U.S. and El Salvador sign joint immigration deal

U.S. and El Salvador sign joint immigration deal
# 21 September 2019 07:55 (UTC +04:00)

The U.S. and El Salvador have reached a joint deal on immigration, the U.S. embassy in El Salvador said on Friday, without giving many additional details beyond those related to asylum claims, APA reports citing Reuters.

Acting U.S. Homeland Security Secretary Kevin McAleenan is scheduled to discuss the immigration agreement on Friday at a news briefing in Washington, DC.

It is the latest move by McAleenan to push for bilateral immigration deals with the Northern Triangle countries of Central America - Guatemala, Honduras and El Salvador - where most immigrants arriving at the U.S. southern border hail from.

U.S. President Donald Trump has made immigration enforcement a centerpiece of his administration and is pushing to staunch the flow of migrants - many of them families - crossing into the United States. Border crossings reached record highs earlier this year, frustrating Trump, whose central presidential campaign promise was to cut down on illegal immigration.

Guatemala signed a “safe third country”-type deal that requires asylum seekers to ask for refuge in Guatemala instead of in the United States if they traveled through the former on the way to the U.S.-Mexico border. The Guatemalan Congress, however has not ratified the deal.

The United States has a “safe third country” agreement with Canada.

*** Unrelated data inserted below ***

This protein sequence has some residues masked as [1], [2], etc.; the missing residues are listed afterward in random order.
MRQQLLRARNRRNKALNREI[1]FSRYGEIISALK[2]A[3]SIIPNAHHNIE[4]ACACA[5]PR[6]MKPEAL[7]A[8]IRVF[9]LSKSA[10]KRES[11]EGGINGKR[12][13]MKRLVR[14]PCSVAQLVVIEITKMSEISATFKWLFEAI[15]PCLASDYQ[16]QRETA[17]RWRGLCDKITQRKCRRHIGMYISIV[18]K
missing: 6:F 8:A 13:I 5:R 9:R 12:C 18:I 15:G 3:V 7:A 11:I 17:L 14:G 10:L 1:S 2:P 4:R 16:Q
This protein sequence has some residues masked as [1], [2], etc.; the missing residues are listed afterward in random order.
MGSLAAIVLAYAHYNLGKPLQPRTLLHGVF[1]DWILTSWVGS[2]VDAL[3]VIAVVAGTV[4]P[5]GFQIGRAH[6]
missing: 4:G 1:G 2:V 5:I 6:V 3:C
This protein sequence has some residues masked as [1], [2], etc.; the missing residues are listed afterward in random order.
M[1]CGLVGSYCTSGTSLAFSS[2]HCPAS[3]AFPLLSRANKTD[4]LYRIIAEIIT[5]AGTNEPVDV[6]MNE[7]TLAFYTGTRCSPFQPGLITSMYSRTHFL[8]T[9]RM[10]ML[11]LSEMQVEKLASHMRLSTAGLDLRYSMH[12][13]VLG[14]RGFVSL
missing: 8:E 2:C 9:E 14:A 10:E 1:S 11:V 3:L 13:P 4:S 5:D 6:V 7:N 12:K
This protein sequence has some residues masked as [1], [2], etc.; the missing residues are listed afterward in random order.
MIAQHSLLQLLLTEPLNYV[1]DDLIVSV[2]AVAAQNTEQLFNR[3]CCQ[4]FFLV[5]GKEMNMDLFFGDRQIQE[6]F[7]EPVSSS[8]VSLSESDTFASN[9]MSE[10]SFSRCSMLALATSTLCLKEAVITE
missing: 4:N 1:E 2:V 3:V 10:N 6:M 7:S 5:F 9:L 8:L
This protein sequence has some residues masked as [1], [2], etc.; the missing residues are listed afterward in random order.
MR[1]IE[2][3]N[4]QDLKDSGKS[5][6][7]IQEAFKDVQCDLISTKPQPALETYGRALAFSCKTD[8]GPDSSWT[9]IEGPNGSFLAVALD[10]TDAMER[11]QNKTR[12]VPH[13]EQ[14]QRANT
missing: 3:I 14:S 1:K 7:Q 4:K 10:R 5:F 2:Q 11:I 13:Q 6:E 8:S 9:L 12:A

Immigration advocates have said that Central American countries, where many people are fleeing from violence, poverty and endemic corruption, do not have the capacity to process more asylum claims and cannot provide a safe environment for vulnerable migrants.

Even as the U.S. government has been pursuing these international deals, the Department of Homeland Security (DHS) issued a rule on July 16 that would bar most migrants from gaining U.S. asylum if they had not sought safe haven in a country they transited through first.

The rule would accomplish virtually the same thing as the agreements but has faced legal challenges. A federal court initially blocked the rule from taking effect but the U.S. Supreme Court on Sept. 11 allowed it to be implemented while the court challenge is ongoing. [L2N2641F4]

Separately, Mexico agreed to allow more migrants to wait south of the border while their U.S. immigration cases are resolved, following a Trump threat of across-the-board tariffs on Mexican goods.

So far, since late January when this new administration policy known as the “Migrant Protection Protocols” went into effect, more than 42,000 migrants have been sent back to Mexico to wait for U.S. court dates.